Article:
Destiny’s child Sara Ali Khan

DECCAN CHRONICLE. | UMA RAMASUBRAMANIAN
Published Dec 16, 2018, 12:08 am IST
Updated Dec 16, 2018, 12:08 am IST
Basking in the afterglow of her debut Kedarnath, and looking straight ahead into the future with Simmba! Sara Ali Khan spills the beans.
Sara Ali Khan
 Sara Ali Khan

You’re not one to mince words and speak what comes to mind. Do your parents often nudge you to bite your tongue to avoid landing into trouble?
There is a fine line between being honest and being offensive. Both my parents have raised me to be sensitive to an extent and they try and restrain me when needed. But I am so new that sometimes, I tend to make mistakes. I think both of them have also realised that I am the kind of person if you tame too much then maza nahi aayega. I only have candidness and realness and if I hide that, then people will not enjoy talking to me. People think I make a special effort, but it’s actually just me being myself. If I am anything less than this… I will get caught. I won’t be able to sustain myself, so I might as well just be real.

Your aunt Soha Ali Khan was a banker and she eventually got into films. Similarly, you went to Cambridge and left that to get into films. What has this leap of faith cost you? 
This is the place for me for sure. You have to choose the place and the place has to choose you. I have chosen this and it needs to choose me. But this is what I want whole-heartedly. Beauty and brains, all these are great compliments for me, but what I really want is a passion for films. If that manifests, I am here to stay and inshallah that happens.

 

Bollywood’s tryst with Hindu-Muslim romances has almost always grabbed attention. How well has it worked for Kedarnath?
It’s a very innocent pure love story, which gets bigger than the Hindu-Muslim love story. And that’s what touched my heart. It’s not a typical Hindu-Muslim love story, but that not the crux of it at all.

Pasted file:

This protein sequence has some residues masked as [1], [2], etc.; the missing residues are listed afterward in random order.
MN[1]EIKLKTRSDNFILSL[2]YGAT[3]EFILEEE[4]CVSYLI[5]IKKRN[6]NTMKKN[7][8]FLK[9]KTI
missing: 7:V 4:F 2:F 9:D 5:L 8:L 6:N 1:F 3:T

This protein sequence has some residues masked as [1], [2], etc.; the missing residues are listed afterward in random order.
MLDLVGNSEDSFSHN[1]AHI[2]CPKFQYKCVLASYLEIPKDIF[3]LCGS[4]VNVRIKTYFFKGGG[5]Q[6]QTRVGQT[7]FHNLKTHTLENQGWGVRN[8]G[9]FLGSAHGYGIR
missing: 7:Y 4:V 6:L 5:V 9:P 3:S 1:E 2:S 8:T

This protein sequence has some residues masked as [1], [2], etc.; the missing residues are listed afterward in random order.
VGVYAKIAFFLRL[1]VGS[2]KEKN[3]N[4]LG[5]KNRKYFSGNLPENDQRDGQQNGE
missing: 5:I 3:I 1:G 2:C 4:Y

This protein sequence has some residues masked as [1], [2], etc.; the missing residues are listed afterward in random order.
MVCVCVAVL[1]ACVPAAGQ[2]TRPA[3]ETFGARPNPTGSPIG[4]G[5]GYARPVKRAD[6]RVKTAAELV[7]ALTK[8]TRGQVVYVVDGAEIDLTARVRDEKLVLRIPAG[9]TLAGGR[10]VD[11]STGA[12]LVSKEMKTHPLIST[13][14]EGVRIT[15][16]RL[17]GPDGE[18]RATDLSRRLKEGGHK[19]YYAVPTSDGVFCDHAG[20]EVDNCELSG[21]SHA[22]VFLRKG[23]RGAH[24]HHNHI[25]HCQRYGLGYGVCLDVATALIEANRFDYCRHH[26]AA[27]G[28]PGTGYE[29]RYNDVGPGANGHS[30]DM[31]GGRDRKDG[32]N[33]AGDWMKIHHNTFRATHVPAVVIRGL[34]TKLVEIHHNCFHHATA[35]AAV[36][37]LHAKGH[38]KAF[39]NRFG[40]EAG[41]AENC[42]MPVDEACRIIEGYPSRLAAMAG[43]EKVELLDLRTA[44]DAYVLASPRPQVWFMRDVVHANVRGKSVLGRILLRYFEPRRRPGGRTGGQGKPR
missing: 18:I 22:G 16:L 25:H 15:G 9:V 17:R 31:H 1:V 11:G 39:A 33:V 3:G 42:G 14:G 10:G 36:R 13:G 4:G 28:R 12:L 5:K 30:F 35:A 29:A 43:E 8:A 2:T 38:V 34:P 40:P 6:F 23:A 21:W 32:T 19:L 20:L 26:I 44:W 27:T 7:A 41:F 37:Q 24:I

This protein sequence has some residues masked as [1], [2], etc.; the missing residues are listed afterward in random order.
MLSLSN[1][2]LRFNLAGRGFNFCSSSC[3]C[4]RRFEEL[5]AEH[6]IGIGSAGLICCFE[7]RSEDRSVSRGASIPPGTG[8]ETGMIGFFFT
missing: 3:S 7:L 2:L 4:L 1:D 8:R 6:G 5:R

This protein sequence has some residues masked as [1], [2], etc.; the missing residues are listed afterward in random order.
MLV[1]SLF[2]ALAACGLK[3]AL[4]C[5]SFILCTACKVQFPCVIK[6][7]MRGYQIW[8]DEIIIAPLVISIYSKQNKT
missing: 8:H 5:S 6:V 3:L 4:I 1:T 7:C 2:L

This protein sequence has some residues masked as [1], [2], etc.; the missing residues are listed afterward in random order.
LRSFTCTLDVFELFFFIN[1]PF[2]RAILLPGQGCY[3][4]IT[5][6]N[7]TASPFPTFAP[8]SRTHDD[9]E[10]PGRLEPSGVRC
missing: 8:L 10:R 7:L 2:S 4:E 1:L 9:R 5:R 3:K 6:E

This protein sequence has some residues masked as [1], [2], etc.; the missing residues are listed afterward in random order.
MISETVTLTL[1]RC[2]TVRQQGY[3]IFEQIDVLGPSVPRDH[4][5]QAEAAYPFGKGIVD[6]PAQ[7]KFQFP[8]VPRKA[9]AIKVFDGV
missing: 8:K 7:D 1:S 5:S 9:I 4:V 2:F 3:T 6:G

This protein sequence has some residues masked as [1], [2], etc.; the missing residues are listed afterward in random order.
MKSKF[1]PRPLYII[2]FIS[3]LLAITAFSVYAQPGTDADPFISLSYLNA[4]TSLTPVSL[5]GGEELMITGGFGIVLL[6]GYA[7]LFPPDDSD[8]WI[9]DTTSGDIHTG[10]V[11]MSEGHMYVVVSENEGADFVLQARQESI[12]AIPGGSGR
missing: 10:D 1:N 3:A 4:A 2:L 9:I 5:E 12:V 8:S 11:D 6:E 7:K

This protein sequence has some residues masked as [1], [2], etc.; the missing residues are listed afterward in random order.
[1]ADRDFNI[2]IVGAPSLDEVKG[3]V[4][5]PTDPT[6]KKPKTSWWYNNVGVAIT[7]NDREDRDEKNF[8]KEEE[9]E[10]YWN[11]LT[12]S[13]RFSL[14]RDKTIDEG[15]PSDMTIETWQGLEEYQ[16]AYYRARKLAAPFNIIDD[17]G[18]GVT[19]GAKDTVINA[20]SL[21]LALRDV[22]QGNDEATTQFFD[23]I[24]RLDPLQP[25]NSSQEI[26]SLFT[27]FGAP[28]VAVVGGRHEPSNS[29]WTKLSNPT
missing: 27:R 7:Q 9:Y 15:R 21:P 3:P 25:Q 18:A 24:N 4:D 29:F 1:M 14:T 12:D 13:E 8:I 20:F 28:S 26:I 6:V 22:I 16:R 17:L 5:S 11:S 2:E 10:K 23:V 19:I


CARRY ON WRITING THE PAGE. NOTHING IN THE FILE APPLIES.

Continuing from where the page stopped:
You come across as a spiritual person, we often see you visiting the ISKCON temple. Are you a God-fearing person?
I’m not a very religious person. I don’t even know if I’m religious or spiritual, but I pray to God every night. My prayers are conversations in bed. I have travelled a lot over the country, from Shirdi to Vaishno Devi to Fatehpur Sikri to the Golden Temple and the Mapusa church in Goa. I am one of those people who believe in energies and I feel when people are in an environment with a belief — that energy is felt even more.

How do you perceive the paparazzi culture?
You take as much pressure as you want to. It is fine because I signed up to be a public figure. So there will be this culture and I am okay with it. Plus it’s their job. I respect their job and people also understand that we are more than just actors. We might be seen in a bad mood or bloated at times, but if you’re okay with that then I am okay with this because I can’t help it. 

What keeps you grounded and in touch with reality? 
Whatever I see is real, I don’t live any differently but I feel my mother is very real. So I look at her and I feel she is extremely real and she has tried to imbibe the same realness in my brother and me.

It is quite obvious that your mother Amrita Singh has been your biggest support. What kind of a person would you describe her to be?
She is a tremendously talented actress. She is a powerhouse of talent, all while she was focusing on becoming a mother. She used to help me out with hair and makeup because I didn’t know anything about that. I am the studious kind… I am more comfortable in my jeans and t-shirt. But as far as the acting is concerned, she leaves it up to my directors and co-actors.

You look so much like your mother; do you think you can match her steps in terms of acting?  
I look at the mirror sometimes and I am shocked myself. It’s a huge compliment for me, so even if I can have one percent of her talent and looks, I will consider myself lucky.

The industry wants actresses to fit a certain template. Especially when it comes to looks. You yourself have had to shed all those extra kilos to fit a certain mould. How difficult was it to make this shift?
It is totally worth giving up because you not only look good but feel good as well. So it’s not just about being vain. When I am looking good, my hormones are better, I’m feeling better, my skin is better and that feeling is better than the feeling I get after eating chocolate. But, I can’t give up chocolate entirely...so once a week I forgive myself!  

...




ADVERTISEMENT
ADVERTISEMENT
ADVERTISEMENT
ADVERTISEMENT
ADVERTISEMENT